Group psychotherapy is a special type of psychotherapy in
which 6-10 people meet together each week with the guidance of the
leader. The aim is to resolve emotional difficulties and work toward
personal growth. The therapist selects people who are likely to benefit
from this type of therapy and can contribute to the group process and
its success for all members. Support and personal growth are the major
components of the group experience.
The idea behind group therapy is
that the group provides a microcosm of the real world and real
relationships. Within the group, with its safety and clarity of
purpose, members learn how they are viewed by others and can try out
more satisfying ways to interact and develop personal closeness. The
leader’s role, i.e., my job, is to facilitate growth for all the
members and to ensure that everyone experiences safety. I am an active
group leader and take responsibility for the group’s success.
Groups are valuable environment for
learning new ways to be in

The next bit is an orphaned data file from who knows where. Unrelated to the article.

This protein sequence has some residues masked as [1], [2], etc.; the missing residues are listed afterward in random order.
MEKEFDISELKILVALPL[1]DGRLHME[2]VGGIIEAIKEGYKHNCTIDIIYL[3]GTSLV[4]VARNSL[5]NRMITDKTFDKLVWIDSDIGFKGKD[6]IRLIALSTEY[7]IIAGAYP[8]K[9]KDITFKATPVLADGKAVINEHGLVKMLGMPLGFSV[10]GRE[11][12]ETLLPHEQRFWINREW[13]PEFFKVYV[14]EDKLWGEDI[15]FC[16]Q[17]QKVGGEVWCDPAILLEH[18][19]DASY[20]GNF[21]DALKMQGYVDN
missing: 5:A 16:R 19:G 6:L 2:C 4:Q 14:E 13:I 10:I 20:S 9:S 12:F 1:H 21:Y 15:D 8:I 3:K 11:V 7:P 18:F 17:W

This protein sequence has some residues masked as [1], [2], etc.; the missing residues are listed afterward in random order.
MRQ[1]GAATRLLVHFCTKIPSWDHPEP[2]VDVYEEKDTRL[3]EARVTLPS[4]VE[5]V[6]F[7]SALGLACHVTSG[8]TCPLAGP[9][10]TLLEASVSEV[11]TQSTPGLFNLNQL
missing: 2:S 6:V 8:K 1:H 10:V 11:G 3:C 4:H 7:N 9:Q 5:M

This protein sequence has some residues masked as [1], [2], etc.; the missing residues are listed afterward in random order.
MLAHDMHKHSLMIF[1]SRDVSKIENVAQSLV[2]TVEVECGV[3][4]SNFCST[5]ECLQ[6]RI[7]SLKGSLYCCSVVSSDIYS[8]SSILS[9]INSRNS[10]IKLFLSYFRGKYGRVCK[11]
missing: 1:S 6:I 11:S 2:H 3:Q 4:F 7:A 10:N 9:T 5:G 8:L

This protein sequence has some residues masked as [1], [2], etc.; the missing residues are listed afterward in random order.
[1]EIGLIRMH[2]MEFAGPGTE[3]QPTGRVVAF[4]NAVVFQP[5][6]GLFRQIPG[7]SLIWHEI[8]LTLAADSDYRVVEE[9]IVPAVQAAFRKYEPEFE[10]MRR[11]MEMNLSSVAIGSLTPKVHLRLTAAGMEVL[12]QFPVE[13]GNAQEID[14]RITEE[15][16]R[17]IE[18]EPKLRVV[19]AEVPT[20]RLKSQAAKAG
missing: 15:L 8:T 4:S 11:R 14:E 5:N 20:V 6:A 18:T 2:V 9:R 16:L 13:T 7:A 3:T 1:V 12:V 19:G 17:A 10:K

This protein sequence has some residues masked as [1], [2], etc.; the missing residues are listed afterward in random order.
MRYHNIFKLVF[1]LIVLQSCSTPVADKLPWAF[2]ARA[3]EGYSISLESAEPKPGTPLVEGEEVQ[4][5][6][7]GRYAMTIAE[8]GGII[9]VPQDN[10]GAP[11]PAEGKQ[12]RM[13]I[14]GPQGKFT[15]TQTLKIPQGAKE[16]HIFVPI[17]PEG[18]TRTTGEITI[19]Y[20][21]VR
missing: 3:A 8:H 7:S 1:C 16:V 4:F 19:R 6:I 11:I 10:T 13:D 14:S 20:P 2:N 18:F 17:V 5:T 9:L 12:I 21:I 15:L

relationships. They provide the optimal therapy situation for people
who have difficulty establishing satisfying relationships. Common
relationship problems are fear of intimacy, inability or difficulty
trusting others, and trouble with anger, either being too-quick to
express it or unable to communicate anger verbally and
People often do not know how to resolve conflict in relationships and
as a result avoid conflict and miss opportunities for intimacy,
closeness, and commitment.
People start to feel less alone and more
connected. More satisfying relationships are a typical outcome.
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